1. This case has been referred to the decision of two Judges. For my own part, I think it is concluded by the findings of fact. It is quite true that the mere interpretation of a document standing by itself is rarely, if ever, a question of fact but it is equally true that where a document leaves part of the subject-matter ambiguous, evidence may be given on both sides to remove the ambiguity. It is not disputed that the document in this case is ambiguous in the sense that a stranger reading it, knowing nothing about the parties or the property, might think, and reasonably think that it dealt with the proprietary rights of the property, whereas persons concerned in the transfer might show to the stranger, or any other third party including the tribunal that inference was not well founded, because before the transfer and after the transfer, they themselves, by their conduct showed that they never intended to deal with the ownership but with a limited interest. The foregoing statement, I think, fairly accurately represents the circumstances under which the construction of a document may be a question of fact and those under which it mast be treated as a mere question of law.
2. Having regard to the circumstances in this case that the document on the face of it is capable of justifying either inference, the Courts below were right in considering the evidence and the Munsif has expressed, as well as any body could do, the reasons for finding that the parties merely dealt with and intended to deal with the mortgagee rights only. That is a finding of fact, which we cannot interfere with even if we disagreed with it. It seems to me that the law applicable to the various contingencies of fact which may arise in a matter of this sort is well and compendiously summarised on pp. 35 and 36 of 49 Mad. Venku Shettithi v. Ramachandrayya A.I.R. 1926 Mad. 81. Having regard to the findings which I have mentioned, this case comes within class 2 of the four classes there summarised. It, therefore, follows that Article 134 does not apply and that the Courts below were right and that this appeal must be dismissed with costs.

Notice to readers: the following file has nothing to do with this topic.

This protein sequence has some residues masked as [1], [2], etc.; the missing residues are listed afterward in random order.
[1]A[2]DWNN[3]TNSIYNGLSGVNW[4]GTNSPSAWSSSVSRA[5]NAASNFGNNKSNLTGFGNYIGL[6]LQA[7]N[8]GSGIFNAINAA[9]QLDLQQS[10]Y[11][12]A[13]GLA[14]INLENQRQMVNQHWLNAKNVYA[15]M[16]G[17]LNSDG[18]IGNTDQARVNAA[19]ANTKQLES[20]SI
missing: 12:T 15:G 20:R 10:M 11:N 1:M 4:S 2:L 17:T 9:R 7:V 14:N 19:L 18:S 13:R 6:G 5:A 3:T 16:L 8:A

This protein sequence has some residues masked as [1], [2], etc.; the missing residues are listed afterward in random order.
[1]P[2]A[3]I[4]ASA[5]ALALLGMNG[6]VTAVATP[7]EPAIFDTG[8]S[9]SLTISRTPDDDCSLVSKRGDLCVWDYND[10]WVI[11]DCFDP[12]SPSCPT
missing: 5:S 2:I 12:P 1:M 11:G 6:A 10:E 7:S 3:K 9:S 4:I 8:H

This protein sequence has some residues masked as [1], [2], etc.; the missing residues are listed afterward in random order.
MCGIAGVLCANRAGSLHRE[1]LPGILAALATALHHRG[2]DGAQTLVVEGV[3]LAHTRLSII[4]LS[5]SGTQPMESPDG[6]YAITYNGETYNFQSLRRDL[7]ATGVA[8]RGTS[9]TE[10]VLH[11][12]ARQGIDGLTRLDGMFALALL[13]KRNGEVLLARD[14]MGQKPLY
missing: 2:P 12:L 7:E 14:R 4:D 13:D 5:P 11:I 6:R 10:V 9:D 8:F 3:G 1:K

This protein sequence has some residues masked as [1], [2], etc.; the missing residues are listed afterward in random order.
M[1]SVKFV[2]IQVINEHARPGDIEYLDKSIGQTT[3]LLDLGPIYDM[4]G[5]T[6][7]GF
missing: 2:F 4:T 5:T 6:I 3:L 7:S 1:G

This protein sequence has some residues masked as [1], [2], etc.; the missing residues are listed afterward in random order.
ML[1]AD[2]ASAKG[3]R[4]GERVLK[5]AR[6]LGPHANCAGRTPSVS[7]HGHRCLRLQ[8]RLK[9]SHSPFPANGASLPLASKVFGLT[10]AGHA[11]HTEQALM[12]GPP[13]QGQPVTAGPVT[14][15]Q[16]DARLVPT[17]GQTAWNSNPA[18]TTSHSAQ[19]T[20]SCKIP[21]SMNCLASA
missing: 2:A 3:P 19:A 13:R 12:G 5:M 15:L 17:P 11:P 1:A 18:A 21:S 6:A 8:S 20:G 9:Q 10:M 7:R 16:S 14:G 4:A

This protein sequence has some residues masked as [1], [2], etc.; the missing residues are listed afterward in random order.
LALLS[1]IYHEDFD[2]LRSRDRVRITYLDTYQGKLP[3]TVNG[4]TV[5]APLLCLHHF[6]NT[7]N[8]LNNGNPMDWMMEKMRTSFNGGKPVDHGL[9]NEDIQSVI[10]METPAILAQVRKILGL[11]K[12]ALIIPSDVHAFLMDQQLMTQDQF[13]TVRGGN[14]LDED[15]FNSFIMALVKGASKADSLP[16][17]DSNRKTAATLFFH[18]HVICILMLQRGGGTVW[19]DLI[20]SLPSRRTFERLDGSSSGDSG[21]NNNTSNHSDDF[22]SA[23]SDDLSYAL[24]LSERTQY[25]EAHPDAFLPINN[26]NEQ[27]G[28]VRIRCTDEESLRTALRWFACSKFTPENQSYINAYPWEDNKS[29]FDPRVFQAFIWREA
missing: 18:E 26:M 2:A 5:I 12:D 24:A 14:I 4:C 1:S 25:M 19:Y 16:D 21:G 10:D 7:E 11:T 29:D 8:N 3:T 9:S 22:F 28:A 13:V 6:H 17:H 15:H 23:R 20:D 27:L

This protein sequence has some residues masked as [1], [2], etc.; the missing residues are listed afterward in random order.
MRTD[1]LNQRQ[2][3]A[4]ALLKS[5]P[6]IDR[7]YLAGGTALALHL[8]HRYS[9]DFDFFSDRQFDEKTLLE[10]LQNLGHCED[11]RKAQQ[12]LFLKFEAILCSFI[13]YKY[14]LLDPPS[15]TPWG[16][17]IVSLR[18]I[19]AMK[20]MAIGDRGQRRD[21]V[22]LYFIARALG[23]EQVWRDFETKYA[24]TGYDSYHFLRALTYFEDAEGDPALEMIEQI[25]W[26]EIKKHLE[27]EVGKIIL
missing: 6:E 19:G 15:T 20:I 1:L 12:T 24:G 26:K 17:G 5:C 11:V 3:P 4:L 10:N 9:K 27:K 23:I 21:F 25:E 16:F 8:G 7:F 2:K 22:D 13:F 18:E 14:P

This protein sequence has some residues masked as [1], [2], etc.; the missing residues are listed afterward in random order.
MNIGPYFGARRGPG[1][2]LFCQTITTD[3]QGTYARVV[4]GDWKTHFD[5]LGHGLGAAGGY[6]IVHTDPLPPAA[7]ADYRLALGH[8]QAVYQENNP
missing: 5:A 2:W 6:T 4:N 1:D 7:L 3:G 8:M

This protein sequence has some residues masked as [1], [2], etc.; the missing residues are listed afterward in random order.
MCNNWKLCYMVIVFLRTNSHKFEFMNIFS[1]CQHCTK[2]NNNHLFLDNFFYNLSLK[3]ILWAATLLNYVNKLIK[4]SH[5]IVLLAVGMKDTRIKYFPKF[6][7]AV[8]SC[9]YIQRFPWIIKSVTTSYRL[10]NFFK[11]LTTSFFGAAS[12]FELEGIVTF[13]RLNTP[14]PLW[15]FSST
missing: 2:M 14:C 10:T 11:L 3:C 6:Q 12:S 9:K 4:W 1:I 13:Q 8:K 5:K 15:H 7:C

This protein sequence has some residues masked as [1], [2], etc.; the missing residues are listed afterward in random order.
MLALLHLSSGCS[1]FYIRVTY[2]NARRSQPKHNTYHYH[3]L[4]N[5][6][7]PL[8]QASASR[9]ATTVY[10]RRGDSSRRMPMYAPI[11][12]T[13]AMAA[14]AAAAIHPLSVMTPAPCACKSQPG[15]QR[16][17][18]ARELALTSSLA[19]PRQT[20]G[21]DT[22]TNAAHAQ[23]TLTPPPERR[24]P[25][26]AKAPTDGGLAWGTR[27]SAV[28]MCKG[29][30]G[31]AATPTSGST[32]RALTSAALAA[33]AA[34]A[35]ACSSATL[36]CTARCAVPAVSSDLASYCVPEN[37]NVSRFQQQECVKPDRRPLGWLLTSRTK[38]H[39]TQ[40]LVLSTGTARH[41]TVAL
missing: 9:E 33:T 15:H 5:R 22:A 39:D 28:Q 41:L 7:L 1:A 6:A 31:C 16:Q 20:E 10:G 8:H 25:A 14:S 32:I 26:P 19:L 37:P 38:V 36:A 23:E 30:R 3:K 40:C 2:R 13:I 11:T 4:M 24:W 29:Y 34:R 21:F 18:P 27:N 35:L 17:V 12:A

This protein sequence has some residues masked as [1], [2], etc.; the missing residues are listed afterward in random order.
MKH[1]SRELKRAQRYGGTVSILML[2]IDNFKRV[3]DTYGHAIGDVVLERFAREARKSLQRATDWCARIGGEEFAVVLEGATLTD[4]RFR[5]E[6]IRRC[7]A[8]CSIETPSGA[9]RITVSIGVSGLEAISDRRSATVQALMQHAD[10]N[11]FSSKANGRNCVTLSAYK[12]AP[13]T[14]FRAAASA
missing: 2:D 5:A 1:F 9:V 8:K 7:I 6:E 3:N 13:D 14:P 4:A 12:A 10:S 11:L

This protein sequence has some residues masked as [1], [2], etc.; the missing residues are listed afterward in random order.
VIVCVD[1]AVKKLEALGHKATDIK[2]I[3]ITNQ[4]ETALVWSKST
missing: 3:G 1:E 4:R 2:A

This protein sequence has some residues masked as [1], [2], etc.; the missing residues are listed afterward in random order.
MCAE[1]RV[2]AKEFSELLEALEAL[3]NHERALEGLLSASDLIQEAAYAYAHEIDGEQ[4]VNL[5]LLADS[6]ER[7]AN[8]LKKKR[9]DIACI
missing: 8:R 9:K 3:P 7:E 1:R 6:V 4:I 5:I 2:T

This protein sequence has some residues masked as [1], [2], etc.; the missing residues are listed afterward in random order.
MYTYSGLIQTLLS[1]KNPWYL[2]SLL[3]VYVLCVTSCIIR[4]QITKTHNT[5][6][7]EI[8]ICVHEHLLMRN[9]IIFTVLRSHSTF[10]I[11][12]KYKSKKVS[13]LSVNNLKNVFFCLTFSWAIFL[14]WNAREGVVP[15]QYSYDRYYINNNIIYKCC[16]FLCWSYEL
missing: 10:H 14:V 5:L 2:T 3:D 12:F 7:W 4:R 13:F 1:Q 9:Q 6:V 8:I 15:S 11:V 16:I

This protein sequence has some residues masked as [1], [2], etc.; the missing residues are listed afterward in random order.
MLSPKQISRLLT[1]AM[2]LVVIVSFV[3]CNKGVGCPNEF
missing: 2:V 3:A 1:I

3. I agree. The question we have had to decide was whether Article 134, Indian Limitation Act, would apply to this case or not. That depends on whether the transfer by Mt. Radha in 1891, in favour of the predecessors of the present appellants purported to be a transfer of a mortgagee right or of a full proprietary right. It appears to me that what has to be determined in a case where Article 134 is relied on by one of the parties is whether any title adverse to that of the original mortgagor has been set up by the deed of transfers concerned.
4. In the present case one Mir Ali executed a usufructuary mortgage in 1875 in favour of one Param Sukh. In 1891 Param Sukh’s widow Mt. Radha hypothecated certain property including that which was the subject of mortgage in 1875 to Puttu Lal and Madho Ram, who in 1899 obtained a decree for the sale of the property hypothecated to them in the deed of 1891. They obtained possession of the property by auction-sale in execution of their own decree. The successor of the original mortgagor Mir Ali then sued for redemption.
5. If in 1891 Mt. Radha really intended to transfer the full proprietary right in the property in suit to her transferee, she would be setting up a title adverse to that of the original mortgagor Mir Ali, and the result would be that Article 134 would apply. The appellants have relied on the deed of 1891, in order to show that the intention of both parties was that the full proprietary right should be transferred. There is no passage in the deed itself that definitely purports to convey a full proprietary title. All that can be said in favour of the appellants is that no mention is made of the fact that Mt. Radha only possessed a mortgagee right in the property. The question being whether she was transferring a mortgagee’s right or mortgagor’s right, and that question finding no answer from the wording of the deed itself, it would appear to be a natural presumption that what she transferred was the right which she possessed, namely, the mortgagee’s right. It has been shown in evidence that her transferee was subsequently recorded as the mortgagee and this is a definite corroboration of the presumption which I think can fairly be made from the document itself. In these circumstances it appears that Article 134 cannot be applied and the appeal must be dismissed with costs.